One of Temkin Group’s Six Laws of Customer Experience is, “Employees do what is measured, incented, and celebrated.” So if your organization is struggling to understand why it isn’t delivering a better customer experience, it might be time to review what metrics get the most attention and how employees get recognized and rewarded. Temkin Group research with 155 companies with 1,000 or more employees found that when it comes to recognizing and incenting employees:
• Only 25% of companies always or almost always have formal incentives for good customer-centric behavior and results.
• Twenty-six percent of companies always or almost always publicly celebrate teams that demonstrate customer experience excellence.
• Just three out of 10 companies always or almost always consistently use a formal peer-to-peer recognition program.
If you find yourself among organizations that haven’t fully aligned employee recognition and rewards to your customer experience goals, it’s time to create an environment that reinforces the behaviors employees need to demonstrate to keep customer promises every day. To get started, here are some tips drawn from Temkin Group’s research on employee engagement:
• Clearly define “good” behaviors. Before you can align your rewards and recognition tactics, it’s important to get a clear picture of the behaviors you need from employees. Do you want call center employees to cut down average handle time or spend the time needed to resolve a customer’s issue during the first call? Is it important for employees across the company to set aside industry jargon and use easy to understand language with customers—whether that’s in marketing collateral like a new customer welcome package, company documentation like a service contract, on the website, or over the phone? Once the company defines its behaviors, then measures, incentives, and celebrations should be synched up to reinforce those behaviors. And don’t just introduce new elements – be sure to check for mixed messages and stop or change existing measures and incentives that emphasize less optimal employee behaviors.
• Create formal CX awards. Many companies have existing award and incentive programs around sales or quality accomplishments, so it makes sense for CX awards to be formalized as well. Temkin Group Customer Experience Excellence Award winner Dell EMC hosted its first Global Customer Experience Awards in 2015 to recognize outstanding team initiatives that impact the customer experience. Over 30 teams submitted entries, and two winners were selected through a process of executive review and internal social media voting. Winners were announced at the company’s global CX Day celebration and broadcast live to internal and external audiences of employees and customers around the world.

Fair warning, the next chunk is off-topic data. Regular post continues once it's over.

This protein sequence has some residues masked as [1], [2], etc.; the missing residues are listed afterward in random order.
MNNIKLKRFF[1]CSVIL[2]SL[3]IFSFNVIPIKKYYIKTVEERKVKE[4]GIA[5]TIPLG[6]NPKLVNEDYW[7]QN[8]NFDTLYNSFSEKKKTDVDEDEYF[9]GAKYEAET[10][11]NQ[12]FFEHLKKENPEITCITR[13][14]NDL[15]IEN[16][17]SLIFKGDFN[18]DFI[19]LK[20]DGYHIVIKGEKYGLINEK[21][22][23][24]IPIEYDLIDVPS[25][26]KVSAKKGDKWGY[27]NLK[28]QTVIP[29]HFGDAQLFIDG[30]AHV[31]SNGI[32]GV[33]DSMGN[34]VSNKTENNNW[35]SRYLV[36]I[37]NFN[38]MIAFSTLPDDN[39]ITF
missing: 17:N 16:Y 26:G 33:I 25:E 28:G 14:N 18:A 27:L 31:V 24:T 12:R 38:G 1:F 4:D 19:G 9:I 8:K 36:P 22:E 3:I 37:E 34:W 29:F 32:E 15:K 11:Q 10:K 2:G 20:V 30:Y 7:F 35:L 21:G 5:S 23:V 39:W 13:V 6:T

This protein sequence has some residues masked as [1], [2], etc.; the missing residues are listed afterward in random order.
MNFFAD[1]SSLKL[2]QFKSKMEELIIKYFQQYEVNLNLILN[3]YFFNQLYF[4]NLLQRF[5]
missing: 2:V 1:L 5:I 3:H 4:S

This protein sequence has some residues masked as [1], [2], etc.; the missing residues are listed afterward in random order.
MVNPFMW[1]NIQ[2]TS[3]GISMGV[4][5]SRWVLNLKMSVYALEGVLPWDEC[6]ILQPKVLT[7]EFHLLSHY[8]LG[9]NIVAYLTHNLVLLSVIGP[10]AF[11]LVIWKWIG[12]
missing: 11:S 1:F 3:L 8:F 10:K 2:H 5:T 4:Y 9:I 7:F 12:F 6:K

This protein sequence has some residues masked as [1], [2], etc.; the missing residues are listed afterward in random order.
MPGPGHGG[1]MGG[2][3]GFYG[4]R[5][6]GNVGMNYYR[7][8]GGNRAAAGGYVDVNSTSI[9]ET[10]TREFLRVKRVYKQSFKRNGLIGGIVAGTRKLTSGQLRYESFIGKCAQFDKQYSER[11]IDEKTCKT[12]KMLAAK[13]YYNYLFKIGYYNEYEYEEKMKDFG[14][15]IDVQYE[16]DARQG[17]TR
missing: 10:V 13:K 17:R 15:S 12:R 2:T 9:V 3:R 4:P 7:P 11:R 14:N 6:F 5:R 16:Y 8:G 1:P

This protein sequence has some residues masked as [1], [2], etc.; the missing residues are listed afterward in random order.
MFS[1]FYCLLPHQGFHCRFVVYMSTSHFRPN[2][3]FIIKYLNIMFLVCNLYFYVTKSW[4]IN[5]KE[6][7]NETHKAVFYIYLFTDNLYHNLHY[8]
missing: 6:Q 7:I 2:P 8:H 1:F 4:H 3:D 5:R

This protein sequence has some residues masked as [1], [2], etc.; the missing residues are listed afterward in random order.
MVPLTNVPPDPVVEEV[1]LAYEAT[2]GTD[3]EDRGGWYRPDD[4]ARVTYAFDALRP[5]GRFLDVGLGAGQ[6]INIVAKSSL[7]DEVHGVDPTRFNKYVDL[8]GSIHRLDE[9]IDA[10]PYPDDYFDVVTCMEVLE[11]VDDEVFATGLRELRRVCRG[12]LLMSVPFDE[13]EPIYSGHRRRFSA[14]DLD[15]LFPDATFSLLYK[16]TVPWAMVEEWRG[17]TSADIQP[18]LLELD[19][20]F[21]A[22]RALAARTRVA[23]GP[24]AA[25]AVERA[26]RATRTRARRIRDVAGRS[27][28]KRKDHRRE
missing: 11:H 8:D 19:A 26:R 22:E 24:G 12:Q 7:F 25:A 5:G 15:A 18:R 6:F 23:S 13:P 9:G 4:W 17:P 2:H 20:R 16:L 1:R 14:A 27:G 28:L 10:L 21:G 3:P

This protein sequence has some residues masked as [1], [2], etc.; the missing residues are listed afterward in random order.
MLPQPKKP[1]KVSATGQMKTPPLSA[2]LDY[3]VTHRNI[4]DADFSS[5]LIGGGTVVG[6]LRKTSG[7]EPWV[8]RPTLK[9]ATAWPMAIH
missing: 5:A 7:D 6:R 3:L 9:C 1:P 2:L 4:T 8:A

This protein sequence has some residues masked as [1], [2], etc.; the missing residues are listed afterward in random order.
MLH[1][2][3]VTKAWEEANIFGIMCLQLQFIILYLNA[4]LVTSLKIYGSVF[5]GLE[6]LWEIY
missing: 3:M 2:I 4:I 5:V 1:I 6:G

• Involve peers in recognizing their coworkers. There’s no reason why recognition only needs to be from the top-down. In fact, peer support and recognition can be a powerful incentive for behavior change. JetBlue’s Lift program allowed crew members to send messages of thanks and nominate their colleagues for living the company’s values. U.K. coffee shop Harris + Houle uses its employee social network to encourage employees to recognize each other with a public Shout Out to any other employee. Employees at Pure Resourcing Solutions nominate their fellow coworkers for its Pure Awards in categories including excellent customer service, going the extra mile, and working as a team.
• Tap into intrinsic motivations with your recognition efforts. When it comes to what drives individual behavior, intrinsic motivators like meaning, progress, choice, and competence make a difference. One way a company can leverage its recognition efforts to fuel those intrinsic motivators is with a program like Safelite AutoGlass’s Excellence in Service awards. When a customer lets the company know about an employee who has gone above and beyond or turned an experience around, that employee receives a personalized letter from the President and CEO and a certificate recognizing their performance, along with a copy of the customer’s feedback. Personalized, sincere letters or other forms of recognition from senior leaders reinforce the meaning or importance the company (and customers) place on an employees’ work.
• Don’t forget to celebrate teams. Many rewards and recognition programs tend to focus on individual accomplishments, causing companies to overlook an opportunity to recognize teams that collectively demonstrate excellence. Fidelity’s Customer Experience Leaders award recognizes teams for exceeding customer experience KPIs by funding a team celebration. And one Texas-based hospital has its departments present a “traveling trophy” to each other every month to recognize the team that excelled at creating great experiences for employees and patients.
Each and every day, employee behaviors can almost always be explained by the environment they are in, which is shaped to a great extent by the activities that are rewarded and the actions that are celebrated by the company. Take the time to assess how your organization is recognizing the employees and teams who deliver excellent customer experiences—from employee success stories in company newsletters to on-the-spot bonuses to the ideas shared above. Employees doing the right things deserve to be celebrated!